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I would like to suggest that there may be other perspectives on how the knowledge presented in this paper might assist the development of the concept of self-management. Koch et al. (2004) presented three models of asthma-management that were derived from conducting a qualitative study involving older people with asthma and these show how self-management can have different types of involvement. The first model described how the older people complied to medical prescription with a trustful relationship between ‘patient and doctor’ (Koch et al. 2004, p. 488). The second model described the collaboration between the older people and their healthcare providers to manage asthma within the context of their life experience. The third model – the ‘self-agency model’ described how the older people took ownership of asthma management over their lifetime (Koch et al. 2004, p. 489). This empirical study raises awareness of the ‘self’ in the phenomenon of ‘self-management’ (Koch et al. 2004, p. 490).

The three models of asthma management direct how the concept of self-management evolves (Rodgers 2000). When ‘self’ is the focus, the concept of self-management needs more clarification of what ‘self’ means, and how it involves the person in the process of self-management. This clarification involves an explanation of self-management through the human lifespan: for example, how ‘self’ plays its part in older people as distinct from children or adolescents. Older people with chronic illness attempt to maintain their ‘self’, while children and adolescents with chronic illness are actively engaged in developing their ‘self’: that is, they are searching for their identity and autonomy (Steinberg 1999). The different tasks of development are integrated with the tasks of illness-management. Developmental ability, therefore, needs to be clarified and integrated into self-management. And, because chronic illnesses vary in severity, it is challenging to answer the question of whether the severity of illness makes a difference in the application of the three different models of asthma management.

Moreover, the concept of self-management needs to be explored for its variety across cultures as all phenomena occur in a sociocultural context. Nursing practice and research are essential for knowledge development; the phenomenon of self-management must be examined and studied in order to clarify these dimensions of the concept.

Future research is guided by these challenging questions. Self-management among children and adolescents with chronic illness needs to be explored. The course of illness and its severity may further impact on the nature of self-management. Examining self-management across cultural settings will be beneficial for determining the wider applicability of the concept (Rodgers 2000).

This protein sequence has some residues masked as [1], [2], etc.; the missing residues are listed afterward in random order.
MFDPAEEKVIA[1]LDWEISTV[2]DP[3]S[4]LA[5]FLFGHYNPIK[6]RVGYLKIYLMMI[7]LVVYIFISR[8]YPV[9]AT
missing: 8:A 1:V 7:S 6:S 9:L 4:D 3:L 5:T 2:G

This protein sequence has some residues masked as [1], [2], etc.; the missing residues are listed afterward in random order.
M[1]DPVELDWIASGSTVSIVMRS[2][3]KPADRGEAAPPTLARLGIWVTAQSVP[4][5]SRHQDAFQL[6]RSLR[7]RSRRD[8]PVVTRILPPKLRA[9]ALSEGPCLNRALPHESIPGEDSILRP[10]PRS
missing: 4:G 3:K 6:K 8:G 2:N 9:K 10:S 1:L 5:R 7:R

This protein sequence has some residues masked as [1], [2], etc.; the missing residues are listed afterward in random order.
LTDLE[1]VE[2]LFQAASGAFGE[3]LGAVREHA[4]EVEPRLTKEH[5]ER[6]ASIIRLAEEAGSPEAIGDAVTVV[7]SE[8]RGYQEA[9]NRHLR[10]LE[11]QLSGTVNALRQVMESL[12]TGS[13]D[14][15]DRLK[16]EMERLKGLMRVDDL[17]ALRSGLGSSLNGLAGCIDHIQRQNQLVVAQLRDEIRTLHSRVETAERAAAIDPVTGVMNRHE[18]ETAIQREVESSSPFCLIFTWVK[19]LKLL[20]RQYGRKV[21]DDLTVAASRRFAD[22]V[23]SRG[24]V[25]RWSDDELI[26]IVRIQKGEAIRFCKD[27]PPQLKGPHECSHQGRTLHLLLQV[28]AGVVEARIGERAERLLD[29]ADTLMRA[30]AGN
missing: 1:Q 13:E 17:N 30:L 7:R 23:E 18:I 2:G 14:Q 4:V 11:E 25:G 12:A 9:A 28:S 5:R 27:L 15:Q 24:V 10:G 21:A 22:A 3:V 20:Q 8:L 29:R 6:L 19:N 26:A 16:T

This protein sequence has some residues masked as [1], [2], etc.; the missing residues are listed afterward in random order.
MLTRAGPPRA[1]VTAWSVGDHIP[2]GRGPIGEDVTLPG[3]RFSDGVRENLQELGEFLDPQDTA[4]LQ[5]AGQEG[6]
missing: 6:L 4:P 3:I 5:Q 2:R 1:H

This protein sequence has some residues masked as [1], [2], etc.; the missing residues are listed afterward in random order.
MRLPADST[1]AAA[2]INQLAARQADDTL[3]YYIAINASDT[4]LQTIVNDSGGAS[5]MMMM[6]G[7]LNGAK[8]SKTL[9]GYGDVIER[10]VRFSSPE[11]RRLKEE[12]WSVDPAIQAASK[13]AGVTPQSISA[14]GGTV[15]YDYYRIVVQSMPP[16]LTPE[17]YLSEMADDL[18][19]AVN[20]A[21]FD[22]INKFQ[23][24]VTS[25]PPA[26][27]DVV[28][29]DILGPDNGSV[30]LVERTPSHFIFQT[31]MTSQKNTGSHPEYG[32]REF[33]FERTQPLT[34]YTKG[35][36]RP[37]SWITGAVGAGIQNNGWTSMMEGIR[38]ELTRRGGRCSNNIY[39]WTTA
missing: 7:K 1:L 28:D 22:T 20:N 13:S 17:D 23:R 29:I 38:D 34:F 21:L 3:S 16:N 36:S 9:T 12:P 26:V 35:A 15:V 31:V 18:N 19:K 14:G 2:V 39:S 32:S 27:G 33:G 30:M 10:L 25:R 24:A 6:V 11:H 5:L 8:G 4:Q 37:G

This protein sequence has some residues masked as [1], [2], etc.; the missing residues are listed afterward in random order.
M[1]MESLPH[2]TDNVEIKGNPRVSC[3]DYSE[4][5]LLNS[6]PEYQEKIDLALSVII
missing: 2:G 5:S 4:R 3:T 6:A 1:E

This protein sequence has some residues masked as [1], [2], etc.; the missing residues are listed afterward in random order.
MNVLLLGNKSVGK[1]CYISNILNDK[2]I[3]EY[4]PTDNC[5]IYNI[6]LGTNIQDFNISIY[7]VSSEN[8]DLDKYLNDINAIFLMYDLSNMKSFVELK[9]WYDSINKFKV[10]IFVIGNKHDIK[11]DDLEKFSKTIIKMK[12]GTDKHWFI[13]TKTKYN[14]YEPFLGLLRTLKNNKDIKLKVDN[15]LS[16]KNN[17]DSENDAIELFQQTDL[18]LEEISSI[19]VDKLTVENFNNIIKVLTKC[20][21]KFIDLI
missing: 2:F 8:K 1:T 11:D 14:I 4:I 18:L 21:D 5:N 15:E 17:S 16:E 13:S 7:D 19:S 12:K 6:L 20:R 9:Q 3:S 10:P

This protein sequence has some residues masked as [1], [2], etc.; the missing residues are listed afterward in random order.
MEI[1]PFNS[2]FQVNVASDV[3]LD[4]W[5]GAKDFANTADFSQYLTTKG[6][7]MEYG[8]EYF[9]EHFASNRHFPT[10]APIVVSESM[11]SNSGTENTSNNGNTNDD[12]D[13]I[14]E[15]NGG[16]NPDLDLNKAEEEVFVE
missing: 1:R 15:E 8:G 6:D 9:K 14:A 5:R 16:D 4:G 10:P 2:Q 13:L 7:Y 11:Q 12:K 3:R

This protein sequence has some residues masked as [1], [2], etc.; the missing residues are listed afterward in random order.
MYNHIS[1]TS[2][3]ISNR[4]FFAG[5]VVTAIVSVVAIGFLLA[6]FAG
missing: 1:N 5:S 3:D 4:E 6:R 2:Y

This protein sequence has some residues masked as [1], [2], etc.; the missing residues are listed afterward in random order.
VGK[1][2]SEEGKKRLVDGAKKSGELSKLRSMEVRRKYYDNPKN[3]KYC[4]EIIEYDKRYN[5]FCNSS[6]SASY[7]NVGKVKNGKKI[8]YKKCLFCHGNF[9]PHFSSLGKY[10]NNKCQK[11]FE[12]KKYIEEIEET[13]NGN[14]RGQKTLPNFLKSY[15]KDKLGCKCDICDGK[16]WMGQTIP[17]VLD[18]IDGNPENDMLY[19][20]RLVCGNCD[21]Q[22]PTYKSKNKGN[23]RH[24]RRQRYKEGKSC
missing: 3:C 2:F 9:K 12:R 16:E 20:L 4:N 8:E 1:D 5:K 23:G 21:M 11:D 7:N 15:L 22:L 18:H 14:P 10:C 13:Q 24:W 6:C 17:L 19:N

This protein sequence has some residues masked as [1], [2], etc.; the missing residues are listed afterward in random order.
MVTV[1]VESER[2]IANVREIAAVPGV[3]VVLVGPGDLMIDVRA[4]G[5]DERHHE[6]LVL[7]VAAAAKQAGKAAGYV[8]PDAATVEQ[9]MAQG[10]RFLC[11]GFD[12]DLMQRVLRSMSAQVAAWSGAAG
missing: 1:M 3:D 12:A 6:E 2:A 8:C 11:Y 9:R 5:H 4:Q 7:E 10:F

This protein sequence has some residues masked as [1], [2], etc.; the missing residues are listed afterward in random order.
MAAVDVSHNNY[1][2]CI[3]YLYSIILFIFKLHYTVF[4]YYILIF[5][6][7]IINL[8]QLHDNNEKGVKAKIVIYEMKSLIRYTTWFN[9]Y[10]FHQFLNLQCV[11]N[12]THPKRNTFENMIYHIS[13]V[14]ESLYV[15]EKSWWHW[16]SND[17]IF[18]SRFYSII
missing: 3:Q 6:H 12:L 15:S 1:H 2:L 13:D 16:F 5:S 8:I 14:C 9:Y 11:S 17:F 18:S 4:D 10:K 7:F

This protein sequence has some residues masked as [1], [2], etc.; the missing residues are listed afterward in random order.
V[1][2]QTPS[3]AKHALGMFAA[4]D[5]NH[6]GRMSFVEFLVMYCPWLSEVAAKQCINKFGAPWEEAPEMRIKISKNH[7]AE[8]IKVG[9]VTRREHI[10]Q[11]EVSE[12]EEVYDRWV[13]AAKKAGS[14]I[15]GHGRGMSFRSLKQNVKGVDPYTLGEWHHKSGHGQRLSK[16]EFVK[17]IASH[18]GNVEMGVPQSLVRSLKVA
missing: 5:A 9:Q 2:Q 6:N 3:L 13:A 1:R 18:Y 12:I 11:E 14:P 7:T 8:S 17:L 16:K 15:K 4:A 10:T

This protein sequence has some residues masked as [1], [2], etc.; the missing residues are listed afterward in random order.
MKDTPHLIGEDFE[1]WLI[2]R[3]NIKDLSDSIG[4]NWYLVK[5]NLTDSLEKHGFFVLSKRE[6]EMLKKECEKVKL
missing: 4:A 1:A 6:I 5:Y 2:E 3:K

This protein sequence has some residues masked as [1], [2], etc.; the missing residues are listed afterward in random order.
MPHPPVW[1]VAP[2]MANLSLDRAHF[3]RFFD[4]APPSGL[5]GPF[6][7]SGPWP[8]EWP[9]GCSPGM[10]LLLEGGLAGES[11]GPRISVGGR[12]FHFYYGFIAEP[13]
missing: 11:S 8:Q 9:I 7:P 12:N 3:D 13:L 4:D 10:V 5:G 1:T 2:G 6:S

The perspective of ‘self’ in self-management provided by Koch et al.'s paper provides guidance for individualized nursing care. Surprisingly, most of the older people with asthma defined their self-management on the basis of the trust established with their healthcare providers (Koch et al. 2004). Nevertheless, that relationship should not be misinterpreted and defined as ‘compliance’ or ‘adherence’ by nurses. By focusing on the chronically ill people's experiences, the concept of ‘self’ provides guidelines to promote effective nursing interventions for people with chronic illness. Nurses who care for people with chronic illness must be able to view the phenomenon as a set of relationships between person, health, environment and nursing (Fawcett 1997). This perspective can enlighten understanding about people living with chronic illness who intend to manage life within their own particular context (Kralik et al. 2004). Nurses cannot ignore these issues of human care. They must be aware and respect people's perspectives while at the same time providing a professional service.

In conclusion, for people with chronic illness, the concept of self-management needs more clarification of what ‘self’ means and how it impacts on styles of self-management also taking account of the person's stage on the lifespan, the severity of their illness and their cultural context. If based on empirical research, and if the person's ‘self’ can be kept as the focus, nurses will be able to make the art and science of nursing explicit in the important area of care of people with chronic illness.

Acknowledgement

  1. Top of page
  2. Acknowledgement
  3. References

The author thanks Heather H. Owen for editing in English.

Yunak Ratanachadawan BNS MNS Doctoral Nursing Student, Doctoral Nursing Program, Faculty of Nursing, Chiang Mai University, Chiang Mai, Thailand E-mail: yrachadawan@yahoo.com

References

  1. Top of page
  2. Acknowledgement
  3. References
  • Fawcett J. (1997) The structural hierarchy of nursing knowledge: components and their definitions. In The Language of Nursing Theory and Metatheory (KingI.M. & FawcettJ., eds), Sigma Theta Tau International Honor Society of Nursing, Center Nursing Publishing, Indianapolis, pp. 18.
  • Koch T., Jenkin P. & Kralik D. (2004) Chronic illness self-management: locating the ‘self’. Journal of Advanced Nursing 48(5), 484492.
  • Kralik D., Koch T., Price K. & Howard N. (2004) Chronic illness self-management: taking action to create order. Journal of Clinical Nursing 13, 259267.
  • Rodgers B.L. (2000) Concept analysis: an evolutionary view. In Concept Development in Nursing: Foundations, Techniques, and Application, 2nd edn (RodgersB.L. & KnaflK.A., eds), W.B. Saunders Company, A Harcourt Health Sciences Company, Philadelphia, pp. 77102.
  • Steinberg L. (1999) Adolescence, 5th edn. McGraw-Hill, Boston.